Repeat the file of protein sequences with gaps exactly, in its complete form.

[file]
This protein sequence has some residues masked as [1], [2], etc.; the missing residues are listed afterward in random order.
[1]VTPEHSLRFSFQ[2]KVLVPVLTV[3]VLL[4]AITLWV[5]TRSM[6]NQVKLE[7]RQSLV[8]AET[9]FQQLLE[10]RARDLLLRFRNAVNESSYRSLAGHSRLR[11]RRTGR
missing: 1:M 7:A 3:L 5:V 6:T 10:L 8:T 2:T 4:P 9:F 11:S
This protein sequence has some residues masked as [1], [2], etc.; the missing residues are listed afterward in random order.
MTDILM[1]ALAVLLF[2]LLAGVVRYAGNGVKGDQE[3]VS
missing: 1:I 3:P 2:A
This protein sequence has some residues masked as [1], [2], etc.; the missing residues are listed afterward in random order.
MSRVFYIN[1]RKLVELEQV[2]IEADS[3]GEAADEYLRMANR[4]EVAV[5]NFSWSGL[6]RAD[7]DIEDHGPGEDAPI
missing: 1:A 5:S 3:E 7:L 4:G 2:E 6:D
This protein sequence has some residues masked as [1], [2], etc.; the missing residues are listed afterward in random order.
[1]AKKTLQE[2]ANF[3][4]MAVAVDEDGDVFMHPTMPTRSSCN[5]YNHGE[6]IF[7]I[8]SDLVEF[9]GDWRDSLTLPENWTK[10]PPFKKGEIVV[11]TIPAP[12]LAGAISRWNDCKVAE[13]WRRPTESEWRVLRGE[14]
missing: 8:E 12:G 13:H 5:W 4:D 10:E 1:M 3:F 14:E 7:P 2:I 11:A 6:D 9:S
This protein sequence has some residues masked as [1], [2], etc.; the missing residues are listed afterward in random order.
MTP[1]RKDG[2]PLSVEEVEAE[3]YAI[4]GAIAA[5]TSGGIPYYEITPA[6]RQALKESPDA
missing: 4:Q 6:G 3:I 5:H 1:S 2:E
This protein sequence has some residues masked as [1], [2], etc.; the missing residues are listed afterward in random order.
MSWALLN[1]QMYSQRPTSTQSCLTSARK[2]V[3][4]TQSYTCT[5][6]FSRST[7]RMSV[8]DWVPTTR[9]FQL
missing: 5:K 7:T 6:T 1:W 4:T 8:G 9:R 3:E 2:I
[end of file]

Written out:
This protein sequence has some residues masked as [1], [2], etc.; the missing residues are listed afterward in random order.
[1]VTPEHSLRFSFQ[2]KVLVPVLTV[3]VLL[4]AITLWV[5]TRSM[6]NQVKLE[7]RQSLV[8]AET[9]FQQLLE[10]RARDLLLRFRNAVNESSYRSLAGHSRLR[11]RRTGR
missing: 1:M 7:A 3:L 5:V 6:T 10:L 8:T 2:T 4:P 9:F 11:S
This protein sequence has some residues masked as [1], [2], etc.; the missing residues are listed afterward in random order.
MTDILM[1]ALAVLLF[2]LLAGVVRYAGNGVKGDQE[3]VS
missing: 1:I 3:P 2:A
This protein sequence has some residues masked as [1], [2], etc.; the missing residues are listed afterward in random order.
MSRVFYIN[1]RKLVELEQV[2]IEADS[3]GEAADEYLRMANR[4]EVAV[5]NFSWSGL[6]RAD[7]DIEDHGPGEDAPI
missing: 1:A 5:S 3:E 7:L 4:G 2:E 6:D
This protein sequence has some residues masked as [1], [2], etc.; the missing residues are listed afterward in random order.
[1]AKKTLQE[2]ANF[3][4]MAVAVDEDGDVFMHPTMPTRSSCN[5]YNHGE[6]IF[7]I[8]SDLVEF[9]GDWRDSLTLPENWTK[10]PPFKKGEIVV[11]TIPAP[12]LAGAISRWNDCKVAE[13]WRRPTESEWRVLRGE[14]
missing: 8:E 12:G 13:H 5:W 4:D 10:E 1:M 3:F 14:E 7:P 2:I 11:A 6:D 9:S
This protein sequence has some residues masked as [1], [2], etc.; the missing residues are listed afterward in random order.
MTP[1]RKDG[2]PLSVEEVEAE[3]YAI[4]GAIAA[5]TSGGIPYYEITPA[6]RQALKESPDA
missing: 4:Q 6:G 3:I 5:H 1:S 2:E
This protein sequence has some residues masked as [1], [2], etc.; the missing residues are listed afterward in random order.
MSWALLN[1]QMYSQRPTSTQSCLTSARK[2]V[3][4]TQSYTCT[5][6]FSRST[7]RMSV[8]DWVPTTR[9]FQL
missing: 5:K 7:T 6:T 1:W 4:T 8:G 9:R 3:E 2:I